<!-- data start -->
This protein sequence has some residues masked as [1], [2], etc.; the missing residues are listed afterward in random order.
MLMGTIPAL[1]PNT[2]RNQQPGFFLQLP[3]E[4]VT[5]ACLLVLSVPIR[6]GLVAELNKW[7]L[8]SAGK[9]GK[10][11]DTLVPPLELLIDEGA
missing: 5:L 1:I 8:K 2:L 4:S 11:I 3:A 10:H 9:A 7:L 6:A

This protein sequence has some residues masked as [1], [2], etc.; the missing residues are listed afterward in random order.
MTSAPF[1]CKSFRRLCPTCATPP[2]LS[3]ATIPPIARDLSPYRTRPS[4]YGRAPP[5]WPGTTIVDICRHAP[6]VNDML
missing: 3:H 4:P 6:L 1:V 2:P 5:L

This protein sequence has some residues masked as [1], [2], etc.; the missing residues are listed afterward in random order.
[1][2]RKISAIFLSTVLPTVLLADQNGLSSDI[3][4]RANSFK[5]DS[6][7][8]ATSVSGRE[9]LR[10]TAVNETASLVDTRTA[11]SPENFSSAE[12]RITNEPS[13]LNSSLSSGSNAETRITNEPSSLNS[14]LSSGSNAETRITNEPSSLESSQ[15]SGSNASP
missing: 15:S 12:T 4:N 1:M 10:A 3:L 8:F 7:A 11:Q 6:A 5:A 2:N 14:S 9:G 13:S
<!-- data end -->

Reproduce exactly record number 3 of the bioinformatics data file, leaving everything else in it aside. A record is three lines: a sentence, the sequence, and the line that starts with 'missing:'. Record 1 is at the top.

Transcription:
This protein sequence has some residues masked as [1], [2], etc.; the missing residues are listed afterward in random order.
[1][2]RKISAIFLSTVLPTVLLADQNGLSSDI[3][4]RANSFK[5]DS[6][7][8]ATSVSGRE[9]LR[10]TAVNETASLVDTRTA[11]SPENFSSAE[12]RITNEPS[13]LNSSLSSGSNAETRITNEPSSLNS[14]LSSGSNAETRITNEPSSLESSQ[15]SGSNASP
missing: 15:S 12:T 4:N 1:M 10:A 3:L 8:F 7:A 11:Q 6:A 5:A 2:N 14:S 9:G 13:S